By: | Richmond Times Dispatch
Published: February 03, 2012
EXCERPT: HAYTERS GAP --
If this were just a hike in the mountains, I'd be no less awed than I am right now.
Standing on this slab of sandstone, I turn in all directions and see mountains. There's Mount Rogers, Virginia's highest point (elevation 5,729 feet) in the distance, and the high peaks of North Carolina beyond. I can make out White Rock (4,528 feet) to my northeast and High Knob (4,162 feet) to my west.
I hiked three miles to get to Hayters Knob (4,208 feet) on Clinch Mountain, ducked into a tunnel of rhododendron and emerged on this rock. I feel like I could take in this view forever. There should be snow up here on a late January day, but somehow it's 50 degrees. There isn't a cloud in the sky.
The vistas would be enough to warrant the drive from Richmond and the straight-uphill hike, enough to inspire wonder and awe. But, as it turns out, the view is just the beginning of the experience on this sandstone slab — a bonus, really. Because this rock formation I stand on with my two dogs is not what it seems.
I look down. What first appear to be cracks in the rock, the normal kind of separation you'd expect in a rock face weathered for 400 million years, are no mere cracks. These crevices go down and down. They don't seem to stop. Maybe 40 feet below, in some places more, I can see the ground.
All of I sudden, I feel faint, like a rock climber who loses focus and realizes how high up he is. What appears to be one contiguous rock face is in fact many rocks, and the cracks between them are wide enough to fit a human, at least down below. They might not match the slot canyons of Utah in height, but that's exactly what they are — slot canyons. Right here on top of a mountain in Virginia.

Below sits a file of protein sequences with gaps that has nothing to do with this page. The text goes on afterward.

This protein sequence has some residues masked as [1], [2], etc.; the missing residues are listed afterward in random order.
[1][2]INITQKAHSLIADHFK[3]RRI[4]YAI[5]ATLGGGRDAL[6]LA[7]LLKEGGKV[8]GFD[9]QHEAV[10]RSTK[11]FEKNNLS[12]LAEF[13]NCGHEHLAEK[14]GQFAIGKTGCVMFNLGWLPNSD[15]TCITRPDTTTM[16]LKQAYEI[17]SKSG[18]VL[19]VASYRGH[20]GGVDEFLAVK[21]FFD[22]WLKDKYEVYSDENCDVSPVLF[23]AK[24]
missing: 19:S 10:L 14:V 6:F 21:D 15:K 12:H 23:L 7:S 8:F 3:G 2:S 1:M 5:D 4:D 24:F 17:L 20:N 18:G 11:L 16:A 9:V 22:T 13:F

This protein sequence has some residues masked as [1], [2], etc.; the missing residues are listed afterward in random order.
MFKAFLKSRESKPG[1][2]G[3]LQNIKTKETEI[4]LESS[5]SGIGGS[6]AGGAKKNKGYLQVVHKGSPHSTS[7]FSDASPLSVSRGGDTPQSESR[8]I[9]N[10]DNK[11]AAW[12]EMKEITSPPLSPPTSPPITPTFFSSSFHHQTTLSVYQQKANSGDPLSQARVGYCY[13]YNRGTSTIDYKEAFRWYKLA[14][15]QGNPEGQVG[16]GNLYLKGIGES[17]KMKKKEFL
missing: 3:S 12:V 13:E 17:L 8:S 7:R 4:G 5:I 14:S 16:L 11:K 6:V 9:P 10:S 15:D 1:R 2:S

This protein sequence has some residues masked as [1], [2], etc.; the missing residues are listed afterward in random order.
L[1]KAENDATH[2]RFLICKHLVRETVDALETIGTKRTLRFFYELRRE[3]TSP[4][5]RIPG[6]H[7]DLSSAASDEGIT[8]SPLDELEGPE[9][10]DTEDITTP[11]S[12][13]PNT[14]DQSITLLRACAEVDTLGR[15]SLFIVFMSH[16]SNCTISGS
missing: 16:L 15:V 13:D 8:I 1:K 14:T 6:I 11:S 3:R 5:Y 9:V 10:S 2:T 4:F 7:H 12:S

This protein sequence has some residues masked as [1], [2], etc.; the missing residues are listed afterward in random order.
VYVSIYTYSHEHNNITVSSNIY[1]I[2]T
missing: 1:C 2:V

- Suddenly, a nice mountaintop view takes on an otherworldly feel.
- Read the rest of this story here at the Richmond Times-Dispatch.
- Read more from Andy on Richmond Outside.com
- Learn more about Channels State Forest - PDF brochure here from DOF and Natural Area Preserve on the DCR website here
- Click here to view a map and more info on Virginia's Area Preserves and Natural Heritage Areas
See an amazing photo page on Channels State Forest here
If this interests you and you would like to learn more about forests, mountains and geology..the next BRFAL Chapter Basic Training for Aspiring Virginia Master Naturalists is coming up in March 2012 at The Franklin Center in Downtown Rocky Mount VA. You can get the Draft Schedule of Classes and View the Itinerary here, and get the Information Letter and Application here. If you have any questions about this upcoming basic training please send an email to: firstname.lastname@example.org